Served with Tarragon Jus with Pea and Mint Puree. This dish can be prepared well in advance as, once wrapped in the potato crust, the lamb will sit happily for an hour or two before roasting.


  • for the lamb:
  • 1 large baking potato (peeled, about 375g)
  • 5 tsp olive oil
  • 2 tsp chopped flat-leaf parsley
  • 2 tblsp dried white breadcrumbs
  • 2 (450g each) boneless loins of lamb (completely trimmed of fat)
  • salt and freshly ground black pepper
  • sprigs of mint, to garnish
  • for the tarragon jus:
  • 50 ml balsamic vinegar
  • 200 ml maderia sauce
  • 1 tsp tomato purée
  • 1 tsp light muscovado sugar
  • 1 tblsp chopped tarragon leaves
  • for the pea and mint purée
  • 4 tblsp double cream
  • 1 tblsp chopped mint
  • 225 g fresh or frozen peas
  • 1 tblsp butter (at room temperature)
  • 2 tblsp milk


  • Preheat the oven to 200°C (400°F/Gas 6). Cut the potato into long, thin strips (julienne) using either a mandolin, the coleslaw blade of your food processor, or by hand. Pile the strips into the centre of a clean tea towel and squeeze out all of the excess water.
  • Heat 2 teaspoons of olive oil in an 18cm (7in) frying pan over a high heat. Reduce the heat a little, sprinkle over half the potato strips in a thin, even layer, and press down the crust as it cooks for about 3-4 minutes until crisp and golden on the bottom, leaving the top of the potato crust uncooked. Slide out of the saucepan crispy-side down, on to a clean tea towel. Repeat with another 2 teaspoons of oil and remaining potato. Sprinkle the uncooked side of the potato crusts with the parsley.
  • Place the dried breadcrumbs on a flat plate. Season the trimmed lamb loins well with salt and pepper then roll each piece in the dried breadcrumbs to evenly coat it all over. Place one loin at the edge of the potato crust. Roll up like a Swiss roll, using the tea towel to lift it up and over, while squeezing the potato tightly around the lamb, so that it sticks to it and completely encloses it.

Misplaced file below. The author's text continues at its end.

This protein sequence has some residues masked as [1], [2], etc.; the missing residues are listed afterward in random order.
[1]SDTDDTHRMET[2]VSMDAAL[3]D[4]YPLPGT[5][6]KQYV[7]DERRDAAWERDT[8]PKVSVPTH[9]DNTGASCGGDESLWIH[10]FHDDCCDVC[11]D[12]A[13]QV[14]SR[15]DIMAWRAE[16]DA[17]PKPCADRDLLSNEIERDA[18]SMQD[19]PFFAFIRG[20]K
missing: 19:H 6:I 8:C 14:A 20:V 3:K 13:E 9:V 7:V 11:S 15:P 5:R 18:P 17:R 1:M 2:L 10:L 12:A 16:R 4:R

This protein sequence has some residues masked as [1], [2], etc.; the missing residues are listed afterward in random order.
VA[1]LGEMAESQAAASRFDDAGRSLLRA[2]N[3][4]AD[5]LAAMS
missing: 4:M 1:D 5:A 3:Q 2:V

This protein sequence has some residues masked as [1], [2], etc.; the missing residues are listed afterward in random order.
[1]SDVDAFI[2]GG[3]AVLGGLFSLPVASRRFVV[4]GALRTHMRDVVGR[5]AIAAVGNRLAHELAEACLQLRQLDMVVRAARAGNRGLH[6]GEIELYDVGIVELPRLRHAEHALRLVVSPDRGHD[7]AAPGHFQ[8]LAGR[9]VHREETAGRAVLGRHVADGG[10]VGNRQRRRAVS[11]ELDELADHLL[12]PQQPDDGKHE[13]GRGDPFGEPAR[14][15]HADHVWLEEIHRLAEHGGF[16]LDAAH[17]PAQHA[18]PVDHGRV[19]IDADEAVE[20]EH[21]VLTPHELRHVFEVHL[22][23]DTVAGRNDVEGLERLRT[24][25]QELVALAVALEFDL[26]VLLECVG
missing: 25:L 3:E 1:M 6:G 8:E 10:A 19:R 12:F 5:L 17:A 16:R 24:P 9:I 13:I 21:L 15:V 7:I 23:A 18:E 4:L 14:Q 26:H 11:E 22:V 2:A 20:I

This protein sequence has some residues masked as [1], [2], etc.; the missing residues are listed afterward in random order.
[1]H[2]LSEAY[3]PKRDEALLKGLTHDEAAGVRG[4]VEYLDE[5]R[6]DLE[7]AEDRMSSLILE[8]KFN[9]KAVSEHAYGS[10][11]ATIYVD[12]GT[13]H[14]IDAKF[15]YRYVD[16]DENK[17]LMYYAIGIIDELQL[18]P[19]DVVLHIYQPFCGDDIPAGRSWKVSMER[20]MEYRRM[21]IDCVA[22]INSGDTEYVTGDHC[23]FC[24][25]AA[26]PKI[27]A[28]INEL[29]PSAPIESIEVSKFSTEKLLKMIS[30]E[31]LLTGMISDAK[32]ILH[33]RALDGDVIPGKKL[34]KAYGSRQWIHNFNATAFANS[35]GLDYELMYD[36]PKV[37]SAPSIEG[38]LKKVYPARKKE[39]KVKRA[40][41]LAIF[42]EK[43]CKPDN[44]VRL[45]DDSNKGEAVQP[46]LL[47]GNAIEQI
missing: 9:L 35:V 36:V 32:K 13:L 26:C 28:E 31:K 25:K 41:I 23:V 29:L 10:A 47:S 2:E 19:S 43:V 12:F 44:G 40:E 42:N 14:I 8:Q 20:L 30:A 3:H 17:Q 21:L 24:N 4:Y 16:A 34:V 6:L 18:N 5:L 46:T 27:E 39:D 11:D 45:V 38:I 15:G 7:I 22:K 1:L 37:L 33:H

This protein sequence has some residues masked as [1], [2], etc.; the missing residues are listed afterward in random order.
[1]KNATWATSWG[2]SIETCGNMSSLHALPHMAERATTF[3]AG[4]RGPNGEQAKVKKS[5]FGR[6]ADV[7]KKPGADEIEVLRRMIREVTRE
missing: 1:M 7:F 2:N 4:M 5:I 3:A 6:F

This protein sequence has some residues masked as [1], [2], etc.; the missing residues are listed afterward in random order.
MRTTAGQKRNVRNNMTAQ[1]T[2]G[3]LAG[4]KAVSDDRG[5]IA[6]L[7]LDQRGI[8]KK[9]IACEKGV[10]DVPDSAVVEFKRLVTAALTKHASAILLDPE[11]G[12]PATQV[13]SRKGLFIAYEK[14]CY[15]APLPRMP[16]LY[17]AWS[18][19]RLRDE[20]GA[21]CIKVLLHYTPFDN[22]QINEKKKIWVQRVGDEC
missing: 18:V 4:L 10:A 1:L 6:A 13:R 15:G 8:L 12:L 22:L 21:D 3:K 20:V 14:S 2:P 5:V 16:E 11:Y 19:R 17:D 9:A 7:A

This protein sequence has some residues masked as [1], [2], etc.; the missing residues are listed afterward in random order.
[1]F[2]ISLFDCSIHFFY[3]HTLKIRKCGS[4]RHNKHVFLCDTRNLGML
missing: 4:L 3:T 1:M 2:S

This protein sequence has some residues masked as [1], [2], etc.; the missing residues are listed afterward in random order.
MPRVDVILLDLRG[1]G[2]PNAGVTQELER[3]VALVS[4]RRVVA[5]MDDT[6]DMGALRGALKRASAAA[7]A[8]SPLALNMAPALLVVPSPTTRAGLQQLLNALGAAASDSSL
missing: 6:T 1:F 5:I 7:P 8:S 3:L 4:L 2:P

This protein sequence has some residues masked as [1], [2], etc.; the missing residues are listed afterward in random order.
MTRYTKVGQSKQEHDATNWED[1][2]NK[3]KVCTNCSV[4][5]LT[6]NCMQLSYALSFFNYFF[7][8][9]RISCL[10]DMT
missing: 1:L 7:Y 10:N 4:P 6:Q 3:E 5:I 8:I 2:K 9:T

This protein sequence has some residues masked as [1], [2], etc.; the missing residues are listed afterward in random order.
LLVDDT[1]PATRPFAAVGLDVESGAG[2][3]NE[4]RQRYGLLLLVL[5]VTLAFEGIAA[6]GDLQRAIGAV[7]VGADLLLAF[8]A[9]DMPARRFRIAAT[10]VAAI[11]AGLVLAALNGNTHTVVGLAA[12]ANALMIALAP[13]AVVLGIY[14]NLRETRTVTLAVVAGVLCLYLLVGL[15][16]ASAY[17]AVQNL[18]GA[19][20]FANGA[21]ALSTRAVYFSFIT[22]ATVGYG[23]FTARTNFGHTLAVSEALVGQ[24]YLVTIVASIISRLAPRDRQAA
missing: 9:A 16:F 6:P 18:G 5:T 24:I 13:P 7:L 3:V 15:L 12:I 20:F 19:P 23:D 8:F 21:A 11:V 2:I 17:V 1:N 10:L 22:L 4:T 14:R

• Use the remaining teaspoon of olive oil to grease a wire rack set in a roasting tin. Transfer the lamb onto the rack, seam-side down (the potato crust stays more crisp that way). Bake for 20-25 minutes for medium or longer is you prefer your meat well-done.
  • Meanwhile, to make the tarragon jus, heat a medium-sized saucepan until quite hot. Add the balsamic vinegar, and as soon as it stops bubbling, add the Maderia Sauce, tomato purée, sugar and tarragon and boil for about 5 minutes until it is reduced by three-quarters and well flavoured. Season with salt and pepper and keep warm over a low heat.
  • To make the pea purée, place the cram and milk in a medium-sized saucepan with the mint and bring to the boil. Add the peas and butter and cook for 2 minutes (or 4 minutes if the peas are frozen). Season the pea mixture with salt and pepper to taste and then transfer to the food processor. Whiz until well blended to a smooth purée, then pass through a sieve into a clean saucepan and reheat gently. Keep warm over a low heat.
  • Remove the lamb from the oven and allow to rest, uncovered, on kitchen paper for 5 minutes. Then cut each piece of lamb into four thick slices. Arrange two pieces of lamb on each warmed plate and garnish with fresh mint. Serve with a spoonful of the pea purée alongside a drizzle of the tarragon jus.


Neven's notes: I've got Lea Linster to thank for this dish. Don't be worried by how small the lamb loins appear after being trimmed down- each piece might end up weighing no more than 200g (7oz). The best way to make dried white breadcrumbs for the crust is to toast some bread and simply blitz it in a food processor.